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Resource Highlight: The Apostolic Congregation

Each week, the Flourish team would like to recommend resources that will help you on your journey of Church Renewal. While we don’t endorse every single idea from every single resource we are attempting to cultivate a useful resource list for you.

Resource: The Apostolic Congregation, by George Hunter. Background: George G. Hunter, III is one of the most helpful guides to becoming oriented towards and reaching post-Christian people. His passion for evangelizing secular people began while seeking to bring the gospel to the weightlifters of Venice Beach, CA in the 60's while a college student. After two pastorates and additional degrees, Dr. Hunter began decades of training pastors and church leaders in evangelism that connects with the unchurched.

Take-aways: Many people have sought the fruitfulness of Redeemer Presbyterian Church (NY). However, they have many times done so without the missionary thinking required. Hunter not only profiles Redeemer in this book but also helps you understand the macro structure of missionary thinking you could use in your context. For example, prior to reading The Apostolic Congregation, I didn't understand the profundity of a church beginning something like a Celebrate Recovery ministry at their church. Now I do. Let me see if I can explain briefly... When God by His providence plows the ground of someone's life by hard circumstances (whether their fault or not), they are more open to a reconsideration of their worldview. And when into that environment the gospel is preached in such a way that it addresses the real life emotions people are feeling, the gospel tends to connect by the working of the Holy Spirit. If your interest is to connect more authentically with unbelievers in your community and see a greater degree of evangelistic fruit in your ministry The Apostolic Congregation is for you. That's why it's the book I've recommended more in the last year than any other.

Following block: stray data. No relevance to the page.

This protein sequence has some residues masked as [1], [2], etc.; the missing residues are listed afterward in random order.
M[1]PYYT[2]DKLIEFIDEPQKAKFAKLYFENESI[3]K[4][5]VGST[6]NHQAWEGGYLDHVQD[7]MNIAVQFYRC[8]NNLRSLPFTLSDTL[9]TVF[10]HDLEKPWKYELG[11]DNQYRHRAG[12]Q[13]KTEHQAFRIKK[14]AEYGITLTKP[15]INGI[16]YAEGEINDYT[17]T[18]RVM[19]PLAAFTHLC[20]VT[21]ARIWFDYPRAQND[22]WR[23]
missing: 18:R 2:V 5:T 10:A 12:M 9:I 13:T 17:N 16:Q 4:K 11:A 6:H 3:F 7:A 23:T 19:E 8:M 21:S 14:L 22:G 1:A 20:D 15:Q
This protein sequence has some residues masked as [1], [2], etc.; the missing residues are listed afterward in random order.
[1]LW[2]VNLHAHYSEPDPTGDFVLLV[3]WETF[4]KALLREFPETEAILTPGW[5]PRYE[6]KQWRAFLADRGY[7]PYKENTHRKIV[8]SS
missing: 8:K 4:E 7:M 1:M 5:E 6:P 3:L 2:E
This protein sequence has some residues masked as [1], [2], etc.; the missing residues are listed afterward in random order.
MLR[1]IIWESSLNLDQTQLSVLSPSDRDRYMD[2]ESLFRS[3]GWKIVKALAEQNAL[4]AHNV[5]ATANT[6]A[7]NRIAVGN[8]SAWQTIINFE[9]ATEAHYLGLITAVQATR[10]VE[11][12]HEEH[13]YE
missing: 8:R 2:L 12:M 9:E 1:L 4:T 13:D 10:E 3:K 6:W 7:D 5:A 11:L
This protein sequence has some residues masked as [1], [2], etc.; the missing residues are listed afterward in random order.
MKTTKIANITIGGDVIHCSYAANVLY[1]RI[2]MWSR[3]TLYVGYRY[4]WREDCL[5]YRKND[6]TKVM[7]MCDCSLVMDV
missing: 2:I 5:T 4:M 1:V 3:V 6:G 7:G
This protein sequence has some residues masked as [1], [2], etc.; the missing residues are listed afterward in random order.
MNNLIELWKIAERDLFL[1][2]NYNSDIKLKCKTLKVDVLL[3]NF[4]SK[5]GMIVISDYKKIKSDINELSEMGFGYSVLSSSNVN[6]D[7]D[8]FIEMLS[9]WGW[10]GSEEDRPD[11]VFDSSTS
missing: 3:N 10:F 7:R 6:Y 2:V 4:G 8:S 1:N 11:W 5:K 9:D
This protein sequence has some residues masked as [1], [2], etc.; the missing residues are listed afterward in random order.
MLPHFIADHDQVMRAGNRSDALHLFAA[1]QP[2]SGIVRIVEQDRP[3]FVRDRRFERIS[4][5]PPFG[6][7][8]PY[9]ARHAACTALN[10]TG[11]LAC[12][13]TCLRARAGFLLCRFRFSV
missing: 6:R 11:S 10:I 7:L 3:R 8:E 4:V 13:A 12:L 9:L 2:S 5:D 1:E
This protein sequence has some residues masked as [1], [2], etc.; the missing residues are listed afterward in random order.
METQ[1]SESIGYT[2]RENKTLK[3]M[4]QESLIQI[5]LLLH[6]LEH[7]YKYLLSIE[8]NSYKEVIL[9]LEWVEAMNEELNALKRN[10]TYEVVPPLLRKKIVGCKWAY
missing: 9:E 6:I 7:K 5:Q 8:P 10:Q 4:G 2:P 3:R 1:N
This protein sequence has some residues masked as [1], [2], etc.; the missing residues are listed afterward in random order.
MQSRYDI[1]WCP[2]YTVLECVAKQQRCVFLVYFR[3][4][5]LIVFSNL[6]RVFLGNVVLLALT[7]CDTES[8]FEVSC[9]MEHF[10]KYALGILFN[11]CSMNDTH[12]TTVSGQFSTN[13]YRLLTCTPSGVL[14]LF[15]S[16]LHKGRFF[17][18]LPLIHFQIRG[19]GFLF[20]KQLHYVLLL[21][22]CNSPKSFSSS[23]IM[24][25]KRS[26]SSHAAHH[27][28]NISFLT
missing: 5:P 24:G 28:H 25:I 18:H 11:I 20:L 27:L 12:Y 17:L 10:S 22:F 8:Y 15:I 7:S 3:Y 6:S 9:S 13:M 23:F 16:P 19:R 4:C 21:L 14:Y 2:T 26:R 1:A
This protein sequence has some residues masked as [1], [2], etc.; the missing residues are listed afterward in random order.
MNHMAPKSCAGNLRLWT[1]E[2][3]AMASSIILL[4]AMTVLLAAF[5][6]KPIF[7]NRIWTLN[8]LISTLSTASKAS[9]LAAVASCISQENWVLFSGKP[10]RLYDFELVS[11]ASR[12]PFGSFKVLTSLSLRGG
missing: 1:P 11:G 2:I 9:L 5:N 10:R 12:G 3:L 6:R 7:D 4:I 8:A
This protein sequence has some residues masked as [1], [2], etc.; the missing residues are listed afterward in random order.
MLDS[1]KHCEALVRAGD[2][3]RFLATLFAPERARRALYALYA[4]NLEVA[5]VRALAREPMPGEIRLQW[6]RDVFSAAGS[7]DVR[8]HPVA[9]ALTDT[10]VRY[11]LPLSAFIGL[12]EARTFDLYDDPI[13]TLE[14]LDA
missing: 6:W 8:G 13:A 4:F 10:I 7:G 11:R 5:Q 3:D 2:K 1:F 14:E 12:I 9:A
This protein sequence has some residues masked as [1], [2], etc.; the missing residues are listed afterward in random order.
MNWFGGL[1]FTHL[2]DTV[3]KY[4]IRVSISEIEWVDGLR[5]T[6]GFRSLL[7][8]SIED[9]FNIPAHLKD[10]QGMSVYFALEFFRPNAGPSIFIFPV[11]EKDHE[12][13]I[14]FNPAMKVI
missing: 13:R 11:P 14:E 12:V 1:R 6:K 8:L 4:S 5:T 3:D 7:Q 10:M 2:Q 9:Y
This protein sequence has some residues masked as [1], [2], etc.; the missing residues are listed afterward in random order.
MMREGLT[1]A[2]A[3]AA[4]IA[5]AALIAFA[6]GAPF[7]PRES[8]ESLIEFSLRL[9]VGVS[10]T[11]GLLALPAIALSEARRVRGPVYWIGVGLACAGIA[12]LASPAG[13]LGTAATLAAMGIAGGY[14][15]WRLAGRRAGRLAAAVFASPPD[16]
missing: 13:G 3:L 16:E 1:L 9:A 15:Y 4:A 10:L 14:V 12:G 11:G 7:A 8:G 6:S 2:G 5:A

Source: You can purchase the book in print or Kindle versions. Bonus content: Gary McIntosh has written a review of Hunter's books as they existed in 2011.


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